Academic Commons

Articles

In situ absolute calibration of a channel electron multiplier for detection of positive ions

Savin, Daniel Wolf; Gardner, L. D.; Reisenfeld, D. B.; Young, A. R.; Kohl, J. L.

A technique has been developed to determine the absolute single particle counting efficiency of a channel electron multiplier (CEM) for positively charged ions at keV energies. The calibration technique is applicable to positive ion detectors in general. Ion beam currents of C2+ were created by charge transfer of C3+ on H2 in the thin target regime. By adjusting the H2 pressure in the beam scattering chamber from 10−10 to 10−6 Torr, C2+ currents could be created either low enough to be detected by the CEM in the particle counting mode or high enough to be measured as a current using the CEM as a Faraday cup. The CEM counting efficiency was determined by comparing the C2+ count rate to the C2+ current, scaling by the change in H2 pressure, and also scaling by the incident C3+ current for each C2+ measurement. This method, which effectively uses the charge transfer cross section as a ‘‘transfer standard,’’ allows the CEM counting efficiency to be determined in situ and to be monitored accurately over extended periods of time. The calibration requires that only the relative, not the absolute, pressure change be known. The technique does not require the value of the charge transfer cross section to be known. The accuracy of the calibration technique for the present results was 10% at a confidence level considered to be equivalent to a statistical 90% confidence level. For the present work, the peak counting efficiency of a Galileo 4039 CEM for 32.5 keV C2+ ions was determined to be 96%.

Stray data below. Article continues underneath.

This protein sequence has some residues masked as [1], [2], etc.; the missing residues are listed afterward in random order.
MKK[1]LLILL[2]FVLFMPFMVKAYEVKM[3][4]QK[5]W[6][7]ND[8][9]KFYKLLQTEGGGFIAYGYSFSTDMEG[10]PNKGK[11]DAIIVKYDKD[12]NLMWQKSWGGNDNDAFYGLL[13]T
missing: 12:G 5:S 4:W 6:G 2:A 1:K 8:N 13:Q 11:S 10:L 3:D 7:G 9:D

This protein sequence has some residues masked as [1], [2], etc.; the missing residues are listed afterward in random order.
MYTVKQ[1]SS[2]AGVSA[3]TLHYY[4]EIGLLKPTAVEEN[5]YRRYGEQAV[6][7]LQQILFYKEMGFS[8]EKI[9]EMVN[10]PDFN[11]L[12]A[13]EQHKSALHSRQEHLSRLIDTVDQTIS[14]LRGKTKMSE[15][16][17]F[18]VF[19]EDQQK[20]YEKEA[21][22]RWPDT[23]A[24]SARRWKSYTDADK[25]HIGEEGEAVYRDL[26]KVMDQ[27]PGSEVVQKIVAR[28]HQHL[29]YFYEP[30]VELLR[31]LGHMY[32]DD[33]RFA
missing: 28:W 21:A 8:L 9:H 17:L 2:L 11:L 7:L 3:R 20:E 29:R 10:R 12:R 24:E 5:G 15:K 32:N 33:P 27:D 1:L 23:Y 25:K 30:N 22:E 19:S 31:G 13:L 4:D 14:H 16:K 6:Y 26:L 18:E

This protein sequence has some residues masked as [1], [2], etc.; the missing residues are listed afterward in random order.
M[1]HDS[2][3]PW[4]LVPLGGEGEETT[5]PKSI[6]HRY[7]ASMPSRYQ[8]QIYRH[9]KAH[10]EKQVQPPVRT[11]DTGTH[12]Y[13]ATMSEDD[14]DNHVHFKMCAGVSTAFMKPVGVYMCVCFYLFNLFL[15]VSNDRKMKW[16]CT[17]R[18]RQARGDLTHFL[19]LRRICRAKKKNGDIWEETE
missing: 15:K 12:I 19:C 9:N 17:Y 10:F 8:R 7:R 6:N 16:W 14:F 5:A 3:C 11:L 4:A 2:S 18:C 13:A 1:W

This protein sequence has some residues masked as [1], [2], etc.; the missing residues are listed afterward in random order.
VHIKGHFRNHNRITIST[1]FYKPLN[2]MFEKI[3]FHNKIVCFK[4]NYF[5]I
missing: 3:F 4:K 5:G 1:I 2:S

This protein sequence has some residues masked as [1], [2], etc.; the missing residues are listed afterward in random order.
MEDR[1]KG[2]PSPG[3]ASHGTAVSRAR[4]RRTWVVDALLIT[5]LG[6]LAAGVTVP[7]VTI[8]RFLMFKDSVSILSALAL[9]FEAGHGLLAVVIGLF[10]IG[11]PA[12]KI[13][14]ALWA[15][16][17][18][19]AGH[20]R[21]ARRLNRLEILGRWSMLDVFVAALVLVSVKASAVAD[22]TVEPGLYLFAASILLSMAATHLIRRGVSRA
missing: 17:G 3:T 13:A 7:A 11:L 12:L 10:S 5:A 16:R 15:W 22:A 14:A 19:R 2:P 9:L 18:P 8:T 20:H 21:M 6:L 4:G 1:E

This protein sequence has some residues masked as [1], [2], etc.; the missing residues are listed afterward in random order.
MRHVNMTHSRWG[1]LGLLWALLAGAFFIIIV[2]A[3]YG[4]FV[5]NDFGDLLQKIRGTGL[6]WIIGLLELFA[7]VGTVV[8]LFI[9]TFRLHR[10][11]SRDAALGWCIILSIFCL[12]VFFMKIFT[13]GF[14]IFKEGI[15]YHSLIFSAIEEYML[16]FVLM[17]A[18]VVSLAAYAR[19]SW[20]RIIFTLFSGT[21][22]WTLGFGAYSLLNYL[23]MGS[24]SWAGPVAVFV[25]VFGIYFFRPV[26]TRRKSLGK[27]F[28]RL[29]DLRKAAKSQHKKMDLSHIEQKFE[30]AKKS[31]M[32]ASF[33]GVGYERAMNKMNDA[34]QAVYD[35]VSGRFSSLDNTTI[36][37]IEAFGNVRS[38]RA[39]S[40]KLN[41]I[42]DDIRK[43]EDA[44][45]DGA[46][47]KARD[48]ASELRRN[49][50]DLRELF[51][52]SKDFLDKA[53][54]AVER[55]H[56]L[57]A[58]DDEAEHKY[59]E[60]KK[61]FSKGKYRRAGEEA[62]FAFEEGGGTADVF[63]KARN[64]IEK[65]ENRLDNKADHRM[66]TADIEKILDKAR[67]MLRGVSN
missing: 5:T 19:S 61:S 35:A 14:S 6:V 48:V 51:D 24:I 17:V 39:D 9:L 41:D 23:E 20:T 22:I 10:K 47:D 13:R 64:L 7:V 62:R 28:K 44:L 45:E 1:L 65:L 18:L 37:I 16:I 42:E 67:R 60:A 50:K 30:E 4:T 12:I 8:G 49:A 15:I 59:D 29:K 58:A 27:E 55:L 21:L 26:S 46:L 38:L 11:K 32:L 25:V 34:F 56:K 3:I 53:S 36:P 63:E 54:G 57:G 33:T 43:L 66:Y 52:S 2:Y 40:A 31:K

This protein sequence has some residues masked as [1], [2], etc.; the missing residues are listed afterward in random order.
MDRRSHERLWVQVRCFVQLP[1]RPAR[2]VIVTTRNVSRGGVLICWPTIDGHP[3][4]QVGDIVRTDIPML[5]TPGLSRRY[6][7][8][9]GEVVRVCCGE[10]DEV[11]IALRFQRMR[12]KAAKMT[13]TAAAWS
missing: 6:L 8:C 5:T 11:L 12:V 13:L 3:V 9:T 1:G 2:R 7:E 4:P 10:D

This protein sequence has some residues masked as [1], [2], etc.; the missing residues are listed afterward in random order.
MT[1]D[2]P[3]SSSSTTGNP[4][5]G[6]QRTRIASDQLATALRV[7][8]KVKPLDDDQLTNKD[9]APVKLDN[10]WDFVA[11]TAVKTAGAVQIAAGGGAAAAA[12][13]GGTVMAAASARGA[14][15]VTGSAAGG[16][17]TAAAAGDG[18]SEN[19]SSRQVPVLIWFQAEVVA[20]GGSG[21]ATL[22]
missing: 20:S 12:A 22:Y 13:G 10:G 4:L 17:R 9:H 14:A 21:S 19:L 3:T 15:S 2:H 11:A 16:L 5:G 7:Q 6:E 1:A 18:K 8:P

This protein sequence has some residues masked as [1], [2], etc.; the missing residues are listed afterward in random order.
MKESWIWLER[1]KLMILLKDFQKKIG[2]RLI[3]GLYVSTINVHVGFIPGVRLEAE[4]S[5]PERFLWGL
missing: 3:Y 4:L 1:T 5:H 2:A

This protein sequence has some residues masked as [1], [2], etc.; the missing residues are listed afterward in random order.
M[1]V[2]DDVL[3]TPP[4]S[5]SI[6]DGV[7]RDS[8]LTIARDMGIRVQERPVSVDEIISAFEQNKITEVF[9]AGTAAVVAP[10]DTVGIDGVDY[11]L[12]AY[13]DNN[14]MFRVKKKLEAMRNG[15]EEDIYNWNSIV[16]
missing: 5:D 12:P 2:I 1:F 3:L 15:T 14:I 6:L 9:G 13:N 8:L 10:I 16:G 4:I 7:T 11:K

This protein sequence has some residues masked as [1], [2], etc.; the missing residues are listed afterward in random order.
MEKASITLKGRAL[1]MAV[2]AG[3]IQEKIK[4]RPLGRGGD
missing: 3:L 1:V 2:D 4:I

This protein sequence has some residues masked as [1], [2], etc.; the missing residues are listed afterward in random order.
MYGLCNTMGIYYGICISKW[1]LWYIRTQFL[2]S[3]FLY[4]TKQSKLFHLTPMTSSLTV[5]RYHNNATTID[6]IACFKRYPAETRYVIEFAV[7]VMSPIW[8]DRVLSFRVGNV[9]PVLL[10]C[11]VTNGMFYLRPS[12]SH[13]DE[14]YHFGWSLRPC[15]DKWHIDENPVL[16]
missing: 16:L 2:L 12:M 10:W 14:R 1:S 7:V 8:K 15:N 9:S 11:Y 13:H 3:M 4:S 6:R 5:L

Files

Also Published In

Title
Review of Scientific Instruments
DOI
https://doi.org/10.1063/1.1146531

More About This Work

Academic Units
Astronomy and Astrophysics
Published Here
March 29, 2013
Academic Commons provides global access to research and scholarship produced at Columbia University, Barnard College, Teachers College, Union Theological Seminary and Jewish Theological Seminary. Academic Commons is managed by the Columbia University Libraries.